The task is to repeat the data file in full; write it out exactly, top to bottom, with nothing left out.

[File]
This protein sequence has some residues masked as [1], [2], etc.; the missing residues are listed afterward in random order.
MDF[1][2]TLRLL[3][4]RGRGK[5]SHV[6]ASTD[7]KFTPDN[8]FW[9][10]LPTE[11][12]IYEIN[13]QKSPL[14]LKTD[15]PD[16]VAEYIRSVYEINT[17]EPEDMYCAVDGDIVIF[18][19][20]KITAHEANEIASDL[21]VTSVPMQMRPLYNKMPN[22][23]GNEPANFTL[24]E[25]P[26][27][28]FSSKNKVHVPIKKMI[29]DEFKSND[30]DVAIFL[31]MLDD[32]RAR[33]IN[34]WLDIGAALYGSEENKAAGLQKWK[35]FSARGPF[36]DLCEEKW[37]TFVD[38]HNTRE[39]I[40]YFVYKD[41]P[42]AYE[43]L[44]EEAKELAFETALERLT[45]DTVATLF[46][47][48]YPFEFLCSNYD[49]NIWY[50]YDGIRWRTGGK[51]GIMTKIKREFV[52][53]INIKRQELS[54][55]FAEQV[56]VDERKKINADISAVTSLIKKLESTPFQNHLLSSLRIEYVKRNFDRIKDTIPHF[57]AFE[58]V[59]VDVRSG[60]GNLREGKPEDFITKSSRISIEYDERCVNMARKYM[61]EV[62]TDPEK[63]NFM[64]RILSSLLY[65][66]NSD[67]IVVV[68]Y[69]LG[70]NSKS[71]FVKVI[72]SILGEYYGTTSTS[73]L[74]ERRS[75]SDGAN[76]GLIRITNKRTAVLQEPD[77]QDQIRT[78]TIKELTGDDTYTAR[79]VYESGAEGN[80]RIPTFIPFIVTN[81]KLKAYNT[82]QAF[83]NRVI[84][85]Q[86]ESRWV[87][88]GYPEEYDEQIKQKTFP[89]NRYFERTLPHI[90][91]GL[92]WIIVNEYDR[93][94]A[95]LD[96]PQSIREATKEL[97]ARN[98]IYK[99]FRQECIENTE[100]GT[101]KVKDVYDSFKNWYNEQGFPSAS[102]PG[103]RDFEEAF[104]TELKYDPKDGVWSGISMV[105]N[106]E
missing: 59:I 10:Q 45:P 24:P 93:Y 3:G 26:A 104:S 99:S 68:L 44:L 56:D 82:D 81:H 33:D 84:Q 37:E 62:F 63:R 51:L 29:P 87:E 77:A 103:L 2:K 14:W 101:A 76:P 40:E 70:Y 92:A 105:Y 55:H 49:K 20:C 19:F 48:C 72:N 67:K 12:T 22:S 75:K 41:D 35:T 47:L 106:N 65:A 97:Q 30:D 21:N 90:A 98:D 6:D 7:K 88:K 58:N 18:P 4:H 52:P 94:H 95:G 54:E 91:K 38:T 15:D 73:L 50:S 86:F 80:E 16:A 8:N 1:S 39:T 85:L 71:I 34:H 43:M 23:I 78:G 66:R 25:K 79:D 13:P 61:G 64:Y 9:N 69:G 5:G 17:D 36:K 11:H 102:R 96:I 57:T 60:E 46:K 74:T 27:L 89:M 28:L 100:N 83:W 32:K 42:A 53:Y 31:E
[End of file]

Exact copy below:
This protein sequence has some residues masked as [1], [2], etc.; the missing residues are listed afterward in random order.
MDF[1][2]TLRLL[3][4]RGRGK[5]SHV[6]ASTD[7]KFTPDN[8]FW[9][10]LPTE[11][12]IYEIN[13]QKSPL[14]LKTD[15]PD[16]VAEYIRSVYEINT[17]EPEDMYCAVDGDIVIF[18][19][20]KITAHEANEIASDL[21]VTSVPMQMRPLYNKMPN[22][23]GNEPANFTL[24]E[25]P[26][27][28]FSSKNKVHVPIKKMI[29]DEFKSND[30]DVAIFL[31]MLDD[32]RAR[33]IN[34]WLDIGAALYGSEENKAAGLQKWK[35]FSARGPF[36]DLCEEKW[37]TFVD[38]HNTRE[39]I[40]YFVYKD[41]P[42]AYE[43]L[44]EEAKELAFETALERLT[45]DTVATLF[46][47][48]YPFEFLCSNYD[49]NIWY[50]YDGIRWRTGGK[51]GIMTKIKREFV[52][53]INIKRQELS[54][55]FAEQV[56]VDERKKINADISAVTSLIKKLESTPFQNHLLSSLRIEYVKRNFDRIKDTIPHF[57]AFE[58]V[59]VDVRSG[60]GNLREGKPEDFITKSSRISIEYDERCVNMARKYM[61]EV[62]TDPEK[63]NFM[64]RILSSLLY[65][66]NSD[67]IVVV[68]Y[69]LG[70]NSKS[71]FVKVI[72]SILGEYYGTTSTS[73]L[74]ERRS[75]SDGAN[76]GLIRITNKRTAVLQEPD[77]QDQIRT[78]TIKELTGDDTYTAR[79]VYESGAEGN[80]RIPTFIPFIVTN[81]KLKAYNT[82]QAF[83]NRVI[84][85]Q[86]ESRWV[87][88]GYPEEYDEQIKQKTFP[89]NRYFERTLPHI[90][91]GL[92]WIIVNEYDR[93][94]A[95]LD[96]PQSIREATKEL[97]ARN[98]IYK[99]FRQECIENTE[100]GT[101]KVKDVYDSFKNWYNEQGFPSAS[102]PG[103]RDFEEAF[104]TELKYDPKDGVWSGISMV[105]N[106]E
missing: 59:I 10:Q 45:P 24:P 93:Y 3:G 26:A 104:S 99:S 68:L 44:L 56:D 82:D 81:H 33:D 84:Q 37:E 62:F 63:R 51:L 29:P 87:E 77:A 103:L 2:K 14:W 101:A 76:P 40:E 70:Y 92:A 105:Y 55:H 49:K 20:C 19:F 48:C 72:N 67:K 12:T 22:S 75:K 41:D 35:T 47:L 106:N 65:A 97:Q 30:D 21:N 90:A 98:D 6:D 7:K 88:K 58:N 18:P 4:H 52:P 94:H 95:G 54:E 91:K 38:T 15:D 73:L 50:S 86:F 80:E 16:A 8:N 1:S 39:T 85:L 71:I 34:H 43:M 23:I 78:G 66:R 25:K 79:D 13:P 61:G 64:Y 9:N 69:G 5:G 17:D 36:K 11:H 102:R 96:I 57:T 60:E 46:K 74:T 27:L 89:M 28:L 100:N 83:W 32:K 42:A 53:Y 31:E